Arsonist deemed mentally ill

A man who lit the Osoyoos RCMP detachment on fire in July has been found not-criminally responsible due to mental illness.

Joseph Mcarthur-Pereira, 28, will be detained in a hospital until the B.C. Mental Health Review Board can determine the treatment required before his release, Judge Gregory Koturbash ruled Thursday.

In an incident observed by witnesses and surveillance cameras at the Osoyoos RCMP station on July 25 around 9:30 p.m., Mcarthur-Pereira dumped six dollars worth of gasoline around the front door of the detachment and lit it on fire. 

Two police officers working inside smelled burning and saw the building filled with smoke, walking outside to see a man with two water jugs talking on the phone. 

A passing motorist in an RV had spotted the fire and extinguished it. Mcarthur-Pereira then walked back around the corner of the building with an armload of cardboard. 

Defence lawyer James Pennington says his client felt he was “on a mission” to “liberate the souls of people” trapped inside the detachment.

“He had the idea firmly fixed that these people had died at the hands of the RCMP and the only way that they could be set free was to burn the detachment down,” Pennington said. “He saw absolutely nothing wrong with what he was doing.”

He noted Mcarthur-Pereira actually asked the police officers for their help placing more fuel on the fire when they confronted him.

“These are not the acts of someone with a rational mind. Clearly Mr. Mcarthur-Pereira was deranged at the time of the offence.”

A psychologists report came to the same conclusion — that Mcarthur-Pereira has been “chronically psychotic” for years and has had numerous admissions to the psych ward at Penticton Regional Hospital.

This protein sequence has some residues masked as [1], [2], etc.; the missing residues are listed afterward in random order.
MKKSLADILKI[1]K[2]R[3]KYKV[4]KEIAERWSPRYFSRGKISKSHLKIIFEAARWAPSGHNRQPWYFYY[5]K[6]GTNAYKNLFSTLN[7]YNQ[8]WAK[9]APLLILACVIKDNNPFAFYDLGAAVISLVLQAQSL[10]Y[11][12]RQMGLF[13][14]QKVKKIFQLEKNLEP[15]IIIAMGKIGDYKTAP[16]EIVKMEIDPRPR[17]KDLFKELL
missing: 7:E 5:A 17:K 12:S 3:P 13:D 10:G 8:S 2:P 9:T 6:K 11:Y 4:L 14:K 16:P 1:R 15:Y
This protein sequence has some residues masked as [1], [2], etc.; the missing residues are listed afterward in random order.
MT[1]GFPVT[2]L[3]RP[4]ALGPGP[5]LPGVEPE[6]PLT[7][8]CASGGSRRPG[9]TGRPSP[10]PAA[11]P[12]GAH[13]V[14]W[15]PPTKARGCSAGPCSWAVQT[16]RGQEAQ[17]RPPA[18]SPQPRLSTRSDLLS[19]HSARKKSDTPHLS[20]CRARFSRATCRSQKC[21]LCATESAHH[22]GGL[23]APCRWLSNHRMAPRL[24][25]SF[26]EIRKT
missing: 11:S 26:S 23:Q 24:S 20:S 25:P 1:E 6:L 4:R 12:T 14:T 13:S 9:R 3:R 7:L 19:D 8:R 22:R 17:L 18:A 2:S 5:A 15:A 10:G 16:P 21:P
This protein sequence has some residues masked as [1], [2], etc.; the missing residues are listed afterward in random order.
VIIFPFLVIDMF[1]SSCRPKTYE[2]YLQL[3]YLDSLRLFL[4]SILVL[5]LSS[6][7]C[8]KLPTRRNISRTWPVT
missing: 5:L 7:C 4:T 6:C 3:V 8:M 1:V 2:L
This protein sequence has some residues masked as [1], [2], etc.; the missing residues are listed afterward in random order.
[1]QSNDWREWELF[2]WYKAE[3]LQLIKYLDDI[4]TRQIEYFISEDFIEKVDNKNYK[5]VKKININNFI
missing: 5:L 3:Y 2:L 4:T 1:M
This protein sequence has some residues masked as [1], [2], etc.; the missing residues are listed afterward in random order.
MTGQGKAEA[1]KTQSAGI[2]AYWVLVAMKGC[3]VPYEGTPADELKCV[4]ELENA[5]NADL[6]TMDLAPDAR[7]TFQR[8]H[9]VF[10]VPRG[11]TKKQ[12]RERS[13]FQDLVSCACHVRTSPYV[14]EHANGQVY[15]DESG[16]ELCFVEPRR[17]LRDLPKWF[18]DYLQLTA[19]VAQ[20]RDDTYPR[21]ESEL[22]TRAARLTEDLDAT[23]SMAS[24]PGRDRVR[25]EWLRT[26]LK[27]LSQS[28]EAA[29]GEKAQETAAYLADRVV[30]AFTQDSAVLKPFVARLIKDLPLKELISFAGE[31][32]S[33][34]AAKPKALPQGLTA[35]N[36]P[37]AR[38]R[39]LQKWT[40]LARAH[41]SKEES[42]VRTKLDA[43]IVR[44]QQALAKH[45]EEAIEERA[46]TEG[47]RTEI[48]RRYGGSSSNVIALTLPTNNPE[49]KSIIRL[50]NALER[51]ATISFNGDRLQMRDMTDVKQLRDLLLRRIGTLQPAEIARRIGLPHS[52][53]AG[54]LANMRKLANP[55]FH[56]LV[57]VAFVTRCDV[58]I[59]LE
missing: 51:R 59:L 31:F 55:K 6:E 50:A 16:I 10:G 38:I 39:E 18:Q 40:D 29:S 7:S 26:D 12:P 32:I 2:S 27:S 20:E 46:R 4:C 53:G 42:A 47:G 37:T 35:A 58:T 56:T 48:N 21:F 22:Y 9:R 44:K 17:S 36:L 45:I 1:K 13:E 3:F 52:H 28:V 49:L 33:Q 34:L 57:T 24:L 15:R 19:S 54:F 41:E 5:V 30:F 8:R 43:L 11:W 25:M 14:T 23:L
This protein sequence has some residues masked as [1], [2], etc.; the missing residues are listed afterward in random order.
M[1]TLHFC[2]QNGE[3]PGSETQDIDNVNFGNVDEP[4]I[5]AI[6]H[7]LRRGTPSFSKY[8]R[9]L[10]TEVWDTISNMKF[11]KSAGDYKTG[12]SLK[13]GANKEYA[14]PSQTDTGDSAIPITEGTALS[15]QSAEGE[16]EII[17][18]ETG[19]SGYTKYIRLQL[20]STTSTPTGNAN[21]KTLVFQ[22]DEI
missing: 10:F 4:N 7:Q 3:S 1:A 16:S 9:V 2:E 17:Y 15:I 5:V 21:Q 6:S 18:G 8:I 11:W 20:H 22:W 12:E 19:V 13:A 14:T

The psychologist was not able to determine what role Mcarthur-Pereira’s long standing methamphetamine addiction has played in his mental illness and if it is the root cause or just a contributing factor. 

“Nevertheless the chronicity tendency to occur and the negative impact on his social and occupational functioning suggests that this may not be entirely explained by substance use disorder, but a primary mental disorder,” Pennington read from the psychologist's report.

After ruling Mcarthur-Pereira not-criminally responsible for the charges of arson and mischief endangering life, Koturbash denied his bail request. 

The defence had proposed Mcarthur-Pereira live with his cousin in Penticton, but the judge ruled he was not satisfied the plan would do enough to protect the public.  

Mcarthur-Pereira is expected to meet with the B.C. Mental Health Review Board for the first time in between four to six weeks. Court heard he is now on medication and lucid.

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